DENVER — Many people know him as the radio voice of the Colorado Rockies. But long before he had that job, Jerry Schemmel was a survivor of a horrible plane crash in Sioux City, Iowa.
Flight 232 was headed from Denver to Chicago in July 1989 when the tail engine on the United DC-10 exploded and ultimately caused the plane to crash and catch fire.
Schemmel and the cockpit crew were among the 185 people who survived. Unfortunately, 112 people were killed. Schemmel said when he sees video of the crash, he can't believe anyone was able to survive.
Shrapnel severed the hydraulic fluid lines, which caused the pilots to lose almost all control. They had no steering and couldn't slow the plane down. Through skill and ingenuity, they maneuvered the plane down for a crash landing at the airport in Sioux City.
They did it by increasing and decreasing the power to the remaining two engines. They almost pulled it off, but at the last second, a wing hit the ground first and the plane cartwheeled and caught fire. Schemmel said they were just going too fast.
"A normal DC-10 landing is 125 miles per hour or so when you touch the ground," he said. "They couldn't slow the plane down, so we hit at 255 miles per hour, which was the disaster. You just can't land a plane that big at that rate of speed, so it hit the ground, flipped over and broke into all kinds of pieces."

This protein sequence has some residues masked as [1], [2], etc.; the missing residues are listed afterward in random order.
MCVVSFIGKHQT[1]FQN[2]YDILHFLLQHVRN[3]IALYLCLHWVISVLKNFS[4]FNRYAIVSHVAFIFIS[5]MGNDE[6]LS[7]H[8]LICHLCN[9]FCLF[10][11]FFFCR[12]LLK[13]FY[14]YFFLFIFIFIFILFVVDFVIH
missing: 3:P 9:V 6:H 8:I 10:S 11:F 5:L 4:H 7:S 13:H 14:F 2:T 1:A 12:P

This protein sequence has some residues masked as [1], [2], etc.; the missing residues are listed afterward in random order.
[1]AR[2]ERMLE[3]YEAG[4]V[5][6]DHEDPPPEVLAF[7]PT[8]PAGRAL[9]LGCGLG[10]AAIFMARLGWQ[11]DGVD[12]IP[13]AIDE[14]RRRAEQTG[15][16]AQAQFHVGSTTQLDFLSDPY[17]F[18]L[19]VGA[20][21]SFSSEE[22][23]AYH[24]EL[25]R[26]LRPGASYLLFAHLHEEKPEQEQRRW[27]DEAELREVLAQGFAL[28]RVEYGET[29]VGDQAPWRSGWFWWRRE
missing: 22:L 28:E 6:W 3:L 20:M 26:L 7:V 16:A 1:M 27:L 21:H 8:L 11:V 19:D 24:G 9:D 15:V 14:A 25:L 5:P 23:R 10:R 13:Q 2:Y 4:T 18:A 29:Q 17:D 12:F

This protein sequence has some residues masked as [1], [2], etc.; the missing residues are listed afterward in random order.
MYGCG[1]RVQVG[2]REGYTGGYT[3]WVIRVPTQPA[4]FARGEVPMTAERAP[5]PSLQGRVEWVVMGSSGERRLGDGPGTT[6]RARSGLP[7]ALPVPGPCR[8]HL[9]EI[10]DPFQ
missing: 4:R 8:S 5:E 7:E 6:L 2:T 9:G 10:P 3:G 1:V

When it stopped skidding, Schemmel was OK. He was hanging upside down in his seat, so he lowered himself down and made his way out of the wreckage. But after he got out, he heard a baby crying. He went back in, found the child and carried it out. He was called a hero. Schemmel said he didn't really think about it, it just happened.
Five years ago, there was a reunion for the survivors in Sioux City. They listened to speakers, including the pilot, Captain Al Haynes. They visited a museum about the crash, remembered and honored those who didn't make it, and were able to catch up with those who did. It also gave them a chance to reflect on just how fragile life can be. That little girl Schemmel saved - she died of an overdose when she was 20 years old.
As a Rockies broadcaster, Schemmel flies all over the country. He estimates he's flown about 500 times since the crash. He said he's lucky, it doesn't bother him. But every time he gets on a plane he remembers that day.
"When you put the DC-10 in distress like our plane was, you should never have been able to fly the thing. It should have nosedived," he said. "The only way I can look at it, rack it up, it was a complete miracle. Was the crew courageous? Absolutely, they did that. But I think God had his hand on that plane at some point too."
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